detailed in SI Materials and Methods.
Histological Analysis. Histological analysis is detailed in SI Materials
control lysatemSOD1 lysate
p-ERK / GFAP / DAPI
p-ERK / GFAP / DAPI
p-ERK / DAO / DAPI
1.0 10 10 0.9 6.9 8.4 0.8 1.8 4.1 0.7 1.0 0.8
1.0 10 9.2 0.6 2.3 1.8 0.7 1.0 2.0 0.4 0.7 0.3
spinal cords of control and mSOD1 mice at 3 (preonset), 4 (onset), and 5 (end stage) mo of age were analyzed in real-time PCR. P < 0.0001 (one-way ANOVA),
*P < 0.05, **P < 0.01, ***P < 0.001 (followed by Tukey’s multiple comparison test). (B and G) Primary cultured glia were treated with spinal cord lysate of
control or mSOD1 mice or solvent with/without various inhibitors or dimethyl sulfoxide (DMSO). The mRNA expression of DAO standardized with GAPDH in
the cells was analyzed in real-time PCR (n = 3). P < 0.0001 (one-way ANOVA), *P < 0.05, ***P < 0.001, N.S., not significant (followed by Tukey’s multiple
comparison test). (C) Primary cultured glia were stimulated with spinal cord lysate of control (Co) or mSOD1 mice (mS) or solvent (So) for the indicated time,
and Western blotting was performed with phospho (p)-ERK, total (t)-ERK, p-CREB, and t-CREB antibodies. Values indicate relative amounts of p-ERK1/2 or
p-CREB standardized with t-ERK1/2 or t-CREB, respectively. (D and E) Lumbar spinal cords of control and mSOD1 mice (5 mo) were costained with immu-
nofluorescent analysis of phospho-ERK1/2 (green) and GFAP (red, D) or DAO enzyme histochemistry (red, E). Nuclei were stained with DAPI (blue). Shown
regions are lamina IX. Squared areas in D are high magnification images. (F) Primary cultured glia were incubated with D-serine in the presence of PD98059
for 5 d (n = 6). Levels of D-/L-serine in the cultured media were determined by using 2D-HPLC. Data are plotted as the mean ± SEM.
DAO expression is down-regulated through the NMDAR/ERK pathway in mSOD1 mice. (A) mRNA expressions of DAO standardized with GAPDH in
Sasabe et al.PNAS
| January 10, 2012
| vol. 109
| no. 2
Motoneuron Counts and Diameter Measurement. Please refer to SI Materials
and Methods for details regarding motoneuron counts and diameter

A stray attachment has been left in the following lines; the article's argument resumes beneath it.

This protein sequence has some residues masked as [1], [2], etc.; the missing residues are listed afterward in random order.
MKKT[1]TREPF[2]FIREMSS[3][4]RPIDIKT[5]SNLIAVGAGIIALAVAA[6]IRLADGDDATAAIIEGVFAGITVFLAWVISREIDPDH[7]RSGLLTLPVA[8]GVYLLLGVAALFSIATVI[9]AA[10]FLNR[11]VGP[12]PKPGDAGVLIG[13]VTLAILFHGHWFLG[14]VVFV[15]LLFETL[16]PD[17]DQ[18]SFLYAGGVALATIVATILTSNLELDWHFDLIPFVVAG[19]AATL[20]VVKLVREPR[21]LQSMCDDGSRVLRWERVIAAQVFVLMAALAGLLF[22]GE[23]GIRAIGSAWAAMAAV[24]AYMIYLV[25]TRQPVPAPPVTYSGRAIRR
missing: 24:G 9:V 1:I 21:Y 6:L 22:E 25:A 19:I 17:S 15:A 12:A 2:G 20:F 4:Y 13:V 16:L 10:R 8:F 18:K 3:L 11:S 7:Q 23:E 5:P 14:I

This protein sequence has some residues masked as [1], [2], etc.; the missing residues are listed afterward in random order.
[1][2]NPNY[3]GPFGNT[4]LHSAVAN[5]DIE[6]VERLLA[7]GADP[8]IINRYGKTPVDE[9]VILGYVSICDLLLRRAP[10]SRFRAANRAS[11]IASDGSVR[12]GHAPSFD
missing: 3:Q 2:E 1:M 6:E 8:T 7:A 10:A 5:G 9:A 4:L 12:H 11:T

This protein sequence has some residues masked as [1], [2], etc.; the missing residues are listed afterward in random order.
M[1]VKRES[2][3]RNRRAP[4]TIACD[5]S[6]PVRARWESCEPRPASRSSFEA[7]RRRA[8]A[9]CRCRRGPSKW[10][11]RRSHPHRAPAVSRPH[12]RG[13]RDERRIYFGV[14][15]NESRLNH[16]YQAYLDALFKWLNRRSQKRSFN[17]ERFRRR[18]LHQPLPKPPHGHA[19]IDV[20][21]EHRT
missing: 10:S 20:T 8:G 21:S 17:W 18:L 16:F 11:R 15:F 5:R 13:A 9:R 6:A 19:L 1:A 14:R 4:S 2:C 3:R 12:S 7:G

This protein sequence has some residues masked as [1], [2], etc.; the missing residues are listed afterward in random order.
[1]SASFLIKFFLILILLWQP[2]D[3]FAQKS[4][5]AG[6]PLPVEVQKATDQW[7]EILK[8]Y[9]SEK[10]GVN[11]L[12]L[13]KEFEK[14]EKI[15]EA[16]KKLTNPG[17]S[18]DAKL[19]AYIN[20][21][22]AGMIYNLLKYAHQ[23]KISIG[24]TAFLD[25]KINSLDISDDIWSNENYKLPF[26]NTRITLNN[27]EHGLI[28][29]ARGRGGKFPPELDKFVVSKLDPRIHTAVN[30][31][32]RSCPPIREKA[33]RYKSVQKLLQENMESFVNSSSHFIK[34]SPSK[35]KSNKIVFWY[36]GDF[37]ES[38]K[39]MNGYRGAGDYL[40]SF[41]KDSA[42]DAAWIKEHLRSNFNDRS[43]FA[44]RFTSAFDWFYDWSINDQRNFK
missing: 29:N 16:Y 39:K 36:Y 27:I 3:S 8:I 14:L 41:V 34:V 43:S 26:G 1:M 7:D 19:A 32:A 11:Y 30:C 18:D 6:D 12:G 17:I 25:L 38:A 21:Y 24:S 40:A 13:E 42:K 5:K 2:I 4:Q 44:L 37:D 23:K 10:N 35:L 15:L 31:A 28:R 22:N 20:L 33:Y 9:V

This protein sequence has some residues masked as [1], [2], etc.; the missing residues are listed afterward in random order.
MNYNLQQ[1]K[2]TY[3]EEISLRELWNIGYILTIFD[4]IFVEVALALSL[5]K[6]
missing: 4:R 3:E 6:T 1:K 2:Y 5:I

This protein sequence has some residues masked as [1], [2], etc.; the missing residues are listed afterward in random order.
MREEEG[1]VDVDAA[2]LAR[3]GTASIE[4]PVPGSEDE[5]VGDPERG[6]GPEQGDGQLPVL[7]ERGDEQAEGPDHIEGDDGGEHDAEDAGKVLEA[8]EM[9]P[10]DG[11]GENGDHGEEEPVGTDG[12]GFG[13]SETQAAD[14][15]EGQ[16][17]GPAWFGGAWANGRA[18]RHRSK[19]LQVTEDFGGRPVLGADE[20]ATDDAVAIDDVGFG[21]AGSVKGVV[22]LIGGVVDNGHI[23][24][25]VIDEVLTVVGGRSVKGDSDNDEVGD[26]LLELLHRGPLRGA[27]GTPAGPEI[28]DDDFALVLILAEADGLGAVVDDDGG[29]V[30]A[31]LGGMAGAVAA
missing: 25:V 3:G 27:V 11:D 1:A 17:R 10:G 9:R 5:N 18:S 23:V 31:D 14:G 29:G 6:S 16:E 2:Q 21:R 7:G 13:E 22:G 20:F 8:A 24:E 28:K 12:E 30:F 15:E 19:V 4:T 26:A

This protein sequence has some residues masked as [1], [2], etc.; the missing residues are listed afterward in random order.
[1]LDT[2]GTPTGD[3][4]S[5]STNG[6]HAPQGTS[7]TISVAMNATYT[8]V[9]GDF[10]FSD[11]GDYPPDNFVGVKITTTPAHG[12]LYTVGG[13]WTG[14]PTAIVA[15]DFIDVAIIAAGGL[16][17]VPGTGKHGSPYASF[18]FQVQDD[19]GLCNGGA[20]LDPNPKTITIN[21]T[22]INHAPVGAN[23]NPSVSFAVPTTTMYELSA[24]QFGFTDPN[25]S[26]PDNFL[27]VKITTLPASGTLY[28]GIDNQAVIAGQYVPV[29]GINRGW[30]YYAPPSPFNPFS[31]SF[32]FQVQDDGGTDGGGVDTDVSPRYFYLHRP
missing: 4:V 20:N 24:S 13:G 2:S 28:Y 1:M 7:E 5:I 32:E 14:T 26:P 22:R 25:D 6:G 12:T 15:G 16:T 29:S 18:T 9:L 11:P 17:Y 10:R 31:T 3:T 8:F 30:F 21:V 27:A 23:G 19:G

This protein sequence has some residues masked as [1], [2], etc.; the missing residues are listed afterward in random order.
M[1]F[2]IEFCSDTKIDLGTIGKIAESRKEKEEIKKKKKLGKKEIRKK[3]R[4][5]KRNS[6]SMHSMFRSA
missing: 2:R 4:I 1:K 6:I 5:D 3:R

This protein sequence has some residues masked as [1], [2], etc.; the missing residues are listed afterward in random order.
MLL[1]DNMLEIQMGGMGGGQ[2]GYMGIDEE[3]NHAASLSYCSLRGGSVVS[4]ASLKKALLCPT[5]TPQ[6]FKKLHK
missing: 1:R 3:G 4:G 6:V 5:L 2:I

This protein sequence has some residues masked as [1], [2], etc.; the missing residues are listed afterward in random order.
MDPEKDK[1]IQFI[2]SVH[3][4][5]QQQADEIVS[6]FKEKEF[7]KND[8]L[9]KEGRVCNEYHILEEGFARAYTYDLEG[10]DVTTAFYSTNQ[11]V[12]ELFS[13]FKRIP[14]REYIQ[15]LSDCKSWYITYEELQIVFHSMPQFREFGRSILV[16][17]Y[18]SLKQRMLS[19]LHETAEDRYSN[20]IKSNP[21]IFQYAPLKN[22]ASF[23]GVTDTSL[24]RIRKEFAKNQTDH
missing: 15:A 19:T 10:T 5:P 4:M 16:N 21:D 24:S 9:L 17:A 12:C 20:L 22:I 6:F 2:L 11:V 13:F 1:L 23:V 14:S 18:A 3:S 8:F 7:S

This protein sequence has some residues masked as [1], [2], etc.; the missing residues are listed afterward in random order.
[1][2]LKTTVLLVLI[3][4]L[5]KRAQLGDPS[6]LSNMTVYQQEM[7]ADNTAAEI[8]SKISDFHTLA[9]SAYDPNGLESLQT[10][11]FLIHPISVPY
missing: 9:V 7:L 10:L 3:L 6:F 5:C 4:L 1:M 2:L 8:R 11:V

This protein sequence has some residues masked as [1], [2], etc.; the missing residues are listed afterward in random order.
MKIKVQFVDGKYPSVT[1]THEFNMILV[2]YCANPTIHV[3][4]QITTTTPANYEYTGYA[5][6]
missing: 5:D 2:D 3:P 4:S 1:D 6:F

Enzyme Assay of DAO. DAO activity was determined as reported by Watanabe
et al. (40) with some modifications. Please see SI Materials and Methods for
2D-HPLC. Amino acids in tissues were derivatized with 4-fluoro-7-nitro-2,1,3-
benzoxadiazole (NBD-F) (Tokyo Kasei), subjected to HPLC (NANOSPACE SI-2
series; Shiseido), separated into each amino acid by a reversed-phase column,
and further separated into enantiomers by an enantioselective column. The
fluorescence intensity was detected at 530 nm with excitation at 470 nm.
Please see SI Materials and Methods for additional details.
RNA Isolation and Real-Time Quantitative PCR. RNA isolation and real-time
quantitative PCR are detailed in SI Materials and Methods.
Cloning, Mutagenesis, and Transfection. See SI Materials and Methods for
Primary Culture of Glia. Primary cultured glia were prepared from cerebellum
of E16 mouse embryos and treated with various inhibitors or spinal cord
lysate or both. Please refer to SI Materials and Methods for additional details.
Western Blot Analysis. Western blot analysis is detailed in SI Materials
Statistical Analysis. All values in the text and figures of this study indicate
means ± SEM. Statistical analyses for the experiments were performed with
two-tailed Student’s t test or one-way ANOVA followed by Tukey’s multiple
comparison test, in which P < 0.05 was assessed as significant. All analyses
were performed by using Prism 5 (GraphPad Software).
ACKNOWLEDGMENTS. We thank K. Yamashita, N. Suzuki, A. Gotoh, and
S. Hayashi for invaluable assistance with animal work; D. Wylie for expert
opinion on the manuscript; and T. Yoshida-Nishimoto and M. Yamamoto for
indispensable support. This work was supported by Grant-in-Aid for
Scientific Research (A) (to S.A.), Grant-in-Aid for Young Scientists (B) (to
J.S.), the Nakabayashi Trust for ALS Research (to J.S.), and Takeda Science
Foundation (to J.S.). We appreciate Shiseido Co. Ltd. (Tokyo, Japan) for